A new cultural hub in Estonia opens this week inside a 100-year-old submarine warehouse.
The Kai Art Center takes over the massive heritage site on the waterfront of the capital city of Tallinn and will host exhibitions, classes, events, and the city’s annual art fair. The multi-purpose space will also host residencies and workshops. It opens to the public this Friday, September 20.
Sprawled across the former industrial building’s 4,800 square feet of space will be an 100-seat auditorium, an education center, and working spaces for local arts organizations.
The Kai Art Center’s unique architecture includes 20 foot tall ceilings and a concrete roof, which will offer opportunities for artists to spread out and create large-scale installations.
The project is spearheaded by the Estonian Contemporary Art Development Center, which has offered educational programs and residencies for contemporary art professionals since 2012.
“Kai is a new type of contemporary art center in Tallinn,” says Karin Laansoo, the center’s director. “In an increasingly active art scene, the center’s support of grass-roots organizations and [its] purpose-built exhibition space is in demand.”
Although the city is already home to the Tallinn Art Hall and the Contemporary Art Museum of Estonia, neither is intended to serve as a pop-up space for other, smaller organizations, as the Kai Art Center is. “Kai is driven by the vision of bringing together local synergies and international collaboration,” Laansoo says.
The venue also holds spaces that can be rented for weeks at a time or for long-term projects. Tenants will also have opportunities to seek legal advice, communications support, and help with grant proposals. Two large rooms are also able for private meetings and seminars.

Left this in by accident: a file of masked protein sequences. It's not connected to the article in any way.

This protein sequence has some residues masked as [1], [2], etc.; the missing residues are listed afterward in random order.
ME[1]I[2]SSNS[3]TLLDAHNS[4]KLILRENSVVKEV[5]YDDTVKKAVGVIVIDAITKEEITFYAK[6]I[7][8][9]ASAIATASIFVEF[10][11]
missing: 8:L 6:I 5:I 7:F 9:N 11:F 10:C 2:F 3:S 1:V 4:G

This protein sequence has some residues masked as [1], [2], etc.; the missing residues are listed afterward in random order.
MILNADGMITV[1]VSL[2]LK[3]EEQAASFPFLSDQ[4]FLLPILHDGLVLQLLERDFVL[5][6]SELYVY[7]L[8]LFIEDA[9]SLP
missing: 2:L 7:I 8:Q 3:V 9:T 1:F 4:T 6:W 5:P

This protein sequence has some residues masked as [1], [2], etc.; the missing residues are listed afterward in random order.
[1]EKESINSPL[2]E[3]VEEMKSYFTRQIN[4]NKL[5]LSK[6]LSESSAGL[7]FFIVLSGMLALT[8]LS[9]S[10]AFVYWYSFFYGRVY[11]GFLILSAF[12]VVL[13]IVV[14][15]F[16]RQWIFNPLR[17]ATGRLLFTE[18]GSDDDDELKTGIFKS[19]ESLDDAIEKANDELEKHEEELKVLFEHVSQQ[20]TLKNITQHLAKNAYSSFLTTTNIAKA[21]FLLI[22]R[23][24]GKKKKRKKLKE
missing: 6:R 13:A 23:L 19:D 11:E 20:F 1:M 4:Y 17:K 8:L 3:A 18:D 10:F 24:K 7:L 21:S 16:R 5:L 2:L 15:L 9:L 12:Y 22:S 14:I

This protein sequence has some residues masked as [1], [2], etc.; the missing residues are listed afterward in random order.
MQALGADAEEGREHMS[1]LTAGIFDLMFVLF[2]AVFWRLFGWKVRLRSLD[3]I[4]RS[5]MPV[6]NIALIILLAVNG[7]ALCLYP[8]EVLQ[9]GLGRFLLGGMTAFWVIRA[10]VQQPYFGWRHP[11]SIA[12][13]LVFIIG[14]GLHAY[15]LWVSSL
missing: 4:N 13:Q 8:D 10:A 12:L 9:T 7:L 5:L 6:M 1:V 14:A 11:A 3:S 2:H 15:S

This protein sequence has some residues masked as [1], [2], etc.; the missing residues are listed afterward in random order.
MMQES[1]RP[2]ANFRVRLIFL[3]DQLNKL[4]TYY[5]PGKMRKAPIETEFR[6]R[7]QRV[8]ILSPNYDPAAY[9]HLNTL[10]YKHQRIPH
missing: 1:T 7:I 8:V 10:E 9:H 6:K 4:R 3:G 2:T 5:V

The opening group exhibition, titled “Let the field of your attention… soften and spread out” (September 21 through December 1) is curated by Hanna Laura Kaljo and includes Danish artist Marie Kølbæk Iversen, Finnish artist Pia Lindman, and Italian artist Andrea Magnani, among others. The show explores approaches to healing, and also includes meditation and deep-listening exercises and presentations of traditional medicinal knowledge.
The building was originally a submarine plant that served the Russian Tsarist navy. Until last year, and after Estonia became an independent nation in 1918, it used used as a ship repair and building facility.
The Foto Tallinn art fair will take place at the Kai Art Center from September 27 to 29 this year. The fair is organized by the Estonian Union of Photography Artists and is part of the Tallinn Photomonth art biennial.
Follow artnet News on Facebook:
Want to stay ahead of the art world? Subscribe to our newsletter to get the breaking news, eye-opening interviews, and incisive critical takes that drive the conversation forward.